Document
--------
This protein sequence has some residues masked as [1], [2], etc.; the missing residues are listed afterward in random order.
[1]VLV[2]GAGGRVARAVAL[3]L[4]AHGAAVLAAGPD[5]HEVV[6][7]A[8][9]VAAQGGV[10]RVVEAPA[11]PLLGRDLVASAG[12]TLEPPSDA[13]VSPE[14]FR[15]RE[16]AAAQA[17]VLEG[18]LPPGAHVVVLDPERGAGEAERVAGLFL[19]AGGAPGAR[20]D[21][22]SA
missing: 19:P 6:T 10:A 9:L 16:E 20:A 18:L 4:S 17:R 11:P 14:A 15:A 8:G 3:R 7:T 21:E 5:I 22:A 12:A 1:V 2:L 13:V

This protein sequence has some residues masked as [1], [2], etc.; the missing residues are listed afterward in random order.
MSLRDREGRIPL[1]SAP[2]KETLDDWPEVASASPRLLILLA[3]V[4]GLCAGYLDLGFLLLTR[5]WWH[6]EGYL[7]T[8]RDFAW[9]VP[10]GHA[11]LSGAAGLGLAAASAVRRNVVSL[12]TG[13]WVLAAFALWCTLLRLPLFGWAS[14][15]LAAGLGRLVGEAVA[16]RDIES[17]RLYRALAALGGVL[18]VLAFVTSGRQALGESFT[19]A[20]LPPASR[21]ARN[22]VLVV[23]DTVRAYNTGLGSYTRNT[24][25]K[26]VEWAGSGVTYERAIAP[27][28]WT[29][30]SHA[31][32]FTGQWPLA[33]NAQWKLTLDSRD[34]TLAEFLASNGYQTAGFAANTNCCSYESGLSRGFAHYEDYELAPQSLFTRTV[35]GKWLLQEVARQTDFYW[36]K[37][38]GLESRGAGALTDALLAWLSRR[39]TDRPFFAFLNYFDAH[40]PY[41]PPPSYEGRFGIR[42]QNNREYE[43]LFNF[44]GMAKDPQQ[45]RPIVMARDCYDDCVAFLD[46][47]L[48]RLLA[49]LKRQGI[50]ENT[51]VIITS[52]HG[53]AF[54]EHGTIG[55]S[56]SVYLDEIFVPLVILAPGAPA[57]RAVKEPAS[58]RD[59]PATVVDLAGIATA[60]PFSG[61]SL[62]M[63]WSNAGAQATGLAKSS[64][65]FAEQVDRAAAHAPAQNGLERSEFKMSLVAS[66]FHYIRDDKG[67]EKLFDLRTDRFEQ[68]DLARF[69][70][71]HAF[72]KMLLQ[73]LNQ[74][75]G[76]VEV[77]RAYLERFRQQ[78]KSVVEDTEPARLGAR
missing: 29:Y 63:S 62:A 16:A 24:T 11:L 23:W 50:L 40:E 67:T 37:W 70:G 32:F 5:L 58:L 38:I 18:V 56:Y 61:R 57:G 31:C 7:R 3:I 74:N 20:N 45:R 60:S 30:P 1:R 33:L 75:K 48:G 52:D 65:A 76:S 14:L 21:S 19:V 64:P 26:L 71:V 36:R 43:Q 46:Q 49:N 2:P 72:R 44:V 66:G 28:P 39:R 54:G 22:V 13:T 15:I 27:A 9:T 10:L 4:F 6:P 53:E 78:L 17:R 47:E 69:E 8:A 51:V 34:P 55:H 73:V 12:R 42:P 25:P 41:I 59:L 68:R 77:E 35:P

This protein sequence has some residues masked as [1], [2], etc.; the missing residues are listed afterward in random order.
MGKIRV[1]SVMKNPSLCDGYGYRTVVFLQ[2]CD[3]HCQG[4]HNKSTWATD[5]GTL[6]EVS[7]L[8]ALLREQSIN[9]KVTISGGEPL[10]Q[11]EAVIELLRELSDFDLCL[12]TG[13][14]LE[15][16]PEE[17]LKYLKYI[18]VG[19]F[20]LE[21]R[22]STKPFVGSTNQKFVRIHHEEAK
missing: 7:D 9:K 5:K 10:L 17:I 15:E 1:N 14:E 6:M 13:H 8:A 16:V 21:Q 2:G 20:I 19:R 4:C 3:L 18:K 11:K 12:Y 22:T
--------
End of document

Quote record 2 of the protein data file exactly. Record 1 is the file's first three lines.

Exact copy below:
This protein sequence has some residues masked as [1], [2], etc.; the missing residues are listed afterward in random order.
MSLRDREGRIPL[1]SAP[2]KETLDDWPEVASASPRLLILLA[3]V[4]GLCAGYLDLGFLLLTR[5]WWH[6]EGYL[7]T[8]RDFAW[9]VP[10]GHA[11]LSGAAGLGLAAASAVRRNVVSL[12]TG[13]WVLAAFALWCTLLRLPLFGWAS[14][15]LAAGLGRLVGEAVA[16]RDIES[17]RLYRALAALGGVL[18]VLAFVTSGRQALGESFT[19]A[20]LPPASR[21]ARN[22]VLVV[23]DTVRAYNTGLGSYTRNT[24][25]K[26]VEWAGSGVTYERAIAP[27][28]WT[29][30]SHA[31][32]FTGQWPLA[33]NAQWKLTLDSRD[34]TLAEFLASNGYQTAGFAANTNCCSYESGLSRGFAHYEDYELAPQSLFTRTV[35]GKWLLQEVARQTDFYW[36]K[37][38]GLESRGAGALTDALLAWLSRR[39]TDRPFFAFLNYFDAH[40]PY[41]PPPSYEGRFGIR[42]QNNREYE[43]LFNF[44]GMAKDPQQ[45]RPIVMARDCYDDCVAFLD[46][47]L[48]RLLA[49]LKRQGI[50]ENT[51]VIITS[52]HG[53]AF[54]EHGTIG[55]S[56]SVYLDEIFVPLVILAPGAPA[57]RAVKEPAS[58]RD[59]PATVVDLAGIATA[60]PFSG[61]SL[62]M[63]WSNAGAQATGLAKSS[64][65]FAEQVDRAAAHAPAQNGLERSEFKMSLVAS[66]FHYIRDDKG[67]EKLFDLRTDRFEQ[68]DLARF[69][70][71]HAF[72]KMLLQ[73]LNQ[74][75]G[76]VEV[77]RAYLERFRQQ[78]KSVVEDTEPARLGAR
missing: 29:Y 63:S 62:A 16:A 24:T 11:L 23:W 50:L 40:E 67:T 37:W 70:G 32:F 5:L 58:L 38:I 18:V 56:Y 61:R 57:G 31:C 7:R 3:I 74:N 20:N 45:R 60:S 30:P 1:R 33:L 75:K 48:G 52:D 65:A 76:S 14:L 21:S 19:V 64:P 26:L 71:V 36:R 43:Q 46:Q 49:N 2:P 72:R 44:V 66:G 28:P 39:R 54:G 22:V 13:T 15:I 27:A 9:T 10:L 4:F 6:P 53:E 78:L 17:R 47:E 69:E 8:A 51:V 34:P 55:H 73:V 12:R 42:P 25:P 41:I 59:L 68:R 77:E 35:P